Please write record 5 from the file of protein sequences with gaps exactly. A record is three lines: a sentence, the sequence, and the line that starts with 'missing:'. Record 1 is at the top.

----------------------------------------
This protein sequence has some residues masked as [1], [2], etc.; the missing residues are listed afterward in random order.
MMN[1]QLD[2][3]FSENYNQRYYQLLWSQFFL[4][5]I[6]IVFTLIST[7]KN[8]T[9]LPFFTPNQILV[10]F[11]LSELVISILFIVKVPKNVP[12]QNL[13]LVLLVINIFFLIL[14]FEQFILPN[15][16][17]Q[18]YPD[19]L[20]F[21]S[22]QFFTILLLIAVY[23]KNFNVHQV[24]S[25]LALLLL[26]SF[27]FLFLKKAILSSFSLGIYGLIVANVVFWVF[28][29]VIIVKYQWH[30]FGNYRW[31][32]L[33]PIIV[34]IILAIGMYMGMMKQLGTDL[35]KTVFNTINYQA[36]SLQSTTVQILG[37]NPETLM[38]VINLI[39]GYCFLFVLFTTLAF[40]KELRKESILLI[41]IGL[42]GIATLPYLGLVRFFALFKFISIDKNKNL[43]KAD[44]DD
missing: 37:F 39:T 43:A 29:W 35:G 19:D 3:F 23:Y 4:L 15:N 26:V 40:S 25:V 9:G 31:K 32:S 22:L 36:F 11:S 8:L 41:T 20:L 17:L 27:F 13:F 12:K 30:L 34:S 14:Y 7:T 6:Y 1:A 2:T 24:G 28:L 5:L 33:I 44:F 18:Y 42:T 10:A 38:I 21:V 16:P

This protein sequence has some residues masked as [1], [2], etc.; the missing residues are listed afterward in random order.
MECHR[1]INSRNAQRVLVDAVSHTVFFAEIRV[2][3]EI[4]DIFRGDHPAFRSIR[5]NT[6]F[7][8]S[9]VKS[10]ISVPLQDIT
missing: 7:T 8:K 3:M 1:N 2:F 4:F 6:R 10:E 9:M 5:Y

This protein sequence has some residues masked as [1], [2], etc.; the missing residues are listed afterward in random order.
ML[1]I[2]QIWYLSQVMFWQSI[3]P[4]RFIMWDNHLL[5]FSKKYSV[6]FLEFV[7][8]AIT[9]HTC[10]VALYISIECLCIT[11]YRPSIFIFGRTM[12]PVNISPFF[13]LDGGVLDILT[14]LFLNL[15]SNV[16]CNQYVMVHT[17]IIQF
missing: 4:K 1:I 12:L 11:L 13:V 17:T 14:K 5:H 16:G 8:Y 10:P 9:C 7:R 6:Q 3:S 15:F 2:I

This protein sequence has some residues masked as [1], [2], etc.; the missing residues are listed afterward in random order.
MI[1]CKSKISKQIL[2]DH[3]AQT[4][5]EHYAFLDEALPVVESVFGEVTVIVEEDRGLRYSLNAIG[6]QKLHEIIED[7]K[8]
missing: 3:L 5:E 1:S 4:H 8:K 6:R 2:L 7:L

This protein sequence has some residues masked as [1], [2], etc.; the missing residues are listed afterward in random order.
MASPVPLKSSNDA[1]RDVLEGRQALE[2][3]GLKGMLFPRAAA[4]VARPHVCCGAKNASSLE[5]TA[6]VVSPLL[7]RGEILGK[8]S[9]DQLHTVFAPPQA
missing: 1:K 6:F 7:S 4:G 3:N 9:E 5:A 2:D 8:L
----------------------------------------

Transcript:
This protein sequence has some residues masked as [1], [2], etc.; the missing residues are listed afterward in random order.
MASPVPLKSSNDA[1]RDVLEGRQALE[2][3]GLKGMLFPRAAA[4]VARPHVCCGAKNASSLE[5]TA[6]VVSPLL[7]RGEILGK[8]S[9]DQLHTVFAPPQA
missing: 1:K 6:F 7:S 4:G 3:N 9:E 5:A 2:D 8:L